IQware's Approach to Application Development & Deployment

Application Development

The Rule Processor (RP) is what reads & executes rules. These rules contain the parameters for the events and actions that comprise the rule. Rules are of the form "upon event(s), take action(s)". Mathematically, rules are of the form "if f(ei) then do g(ai)" where { ei } is the set of allowed events and {ai} is the set of allowed actions. The events and action definitions are sufficiently general to handle a wide variety of "business process flow" requirements. The event-action pairs are orthogonal so that any event(s) can cause any action(s) to be taken - no limitations.

The Rule processor uses the "Reference Monitor" security rules where required for proper enforcement. A portion of the rule parameters contain "O/S permission" parameters, "users allowed" parameters and "access mode" parameters. The security processing is done in one place so that it is easy to test, verify and modify.

IQware has a utility, called IQ Build, that sets up the rules. IQ Build is an object-oriented graphics editor that is "WYSIWYG" so that the application appears as you would like it to appear as you build it. This graphics editor is the main tool for creating an interoperable, secure, rule-based, centrally managed application.

IQware's "rules" are like letters of the alphabet. Letters are the basic building blocks from which words (and by extension language and meaning) are created. The alphabet of the English language has not changed for hundreds of years, but new words are constantly being created and meanings are constantly evolving.. For example, the phrase "disk drive", nonsensical in Shakespearian times, has a concrete meaning to today's audience - no new letters had to be invented in order for the phrase to gain meaning. IQware has all of the letters (rules) necessary to create new phrases or functionality, they only need to be configured to meet your needs. Because of this patented (US #7,322,028) rule-based process, IQware meets the changing needs of any business in a cost-efficient, timely manner.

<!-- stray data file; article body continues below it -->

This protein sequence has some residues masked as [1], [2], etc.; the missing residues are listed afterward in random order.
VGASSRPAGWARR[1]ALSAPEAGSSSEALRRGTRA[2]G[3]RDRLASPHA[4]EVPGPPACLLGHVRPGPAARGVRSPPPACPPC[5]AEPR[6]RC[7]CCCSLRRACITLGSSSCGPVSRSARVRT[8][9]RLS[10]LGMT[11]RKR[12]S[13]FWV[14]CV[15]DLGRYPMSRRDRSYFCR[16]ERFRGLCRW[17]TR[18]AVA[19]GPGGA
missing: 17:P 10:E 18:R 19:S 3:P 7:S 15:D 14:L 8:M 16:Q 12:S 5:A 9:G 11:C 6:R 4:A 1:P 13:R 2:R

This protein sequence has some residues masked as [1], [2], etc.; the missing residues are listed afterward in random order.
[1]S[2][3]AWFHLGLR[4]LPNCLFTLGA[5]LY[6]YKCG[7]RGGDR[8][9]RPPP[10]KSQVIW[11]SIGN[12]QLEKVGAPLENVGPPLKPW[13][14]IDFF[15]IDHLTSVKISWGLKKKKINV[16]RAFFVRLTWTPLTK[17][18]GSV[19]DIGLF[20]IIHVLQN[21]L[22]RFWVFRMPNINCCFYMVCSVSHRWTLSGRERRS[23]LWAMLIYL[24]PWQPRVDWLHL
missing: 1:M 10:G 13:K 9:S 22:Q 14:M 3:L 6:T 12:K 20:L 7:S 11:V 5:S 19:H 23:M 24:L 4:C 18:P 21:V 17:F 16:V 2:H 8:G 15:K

IQware's rules are categorized according to function. The functional categories of items that are governed by rules are the following:

  1. Object/Screen display
  2. User interface (UIF) object rendering and control
  3. Database operations
  4. Data acquisition
  5. Data analysis
  6. Data transfer (from anywhere to anywhere)
  7. Report preparation, formatting and output
  8. External O/S actions (e.g., run a job, execute command procedure, etc.)

Rule elements are grouped into eleven (11) classes. Classes 2 through 11 each require a parameter list for complete specification of the parameters for the rule. The "summary" class does not require a parameter list.

  1. Summary (format, ID, location, status, next)
  2. Event(s)
  3. Action(s)
  4. Data Source
  5. Data Destination
  6. SQL Source
  7. SQL Destination
  8. O/S Permissions
  9. Access Modes
  10. Users Allowed
  11. Audit rules

Application Deployment

Rules are run in a separate program, Rule Processor (IQ_RP). Rule processor allows you to interact with the rules as defined in Build. One of the hallmark features of IQware's patented (US #7,322,028) rule-based software is that changes can be made "on-the-fly." Changes in process do not have to be re-coded, re-compiled, re-tested, and "re-debugged". Instead, rules need only be reconfigured or added. Once configured - a process that is complete in a matter of moments - the rule is fully-functional. The user does not even have to log out of his or her session in order to implement the new function.

Using IQware Software

Because this rule-base architecture is new, an example of how IQware functions in the real-world is beneficial. IQware automates your business process using Build Utility and Rule Processor.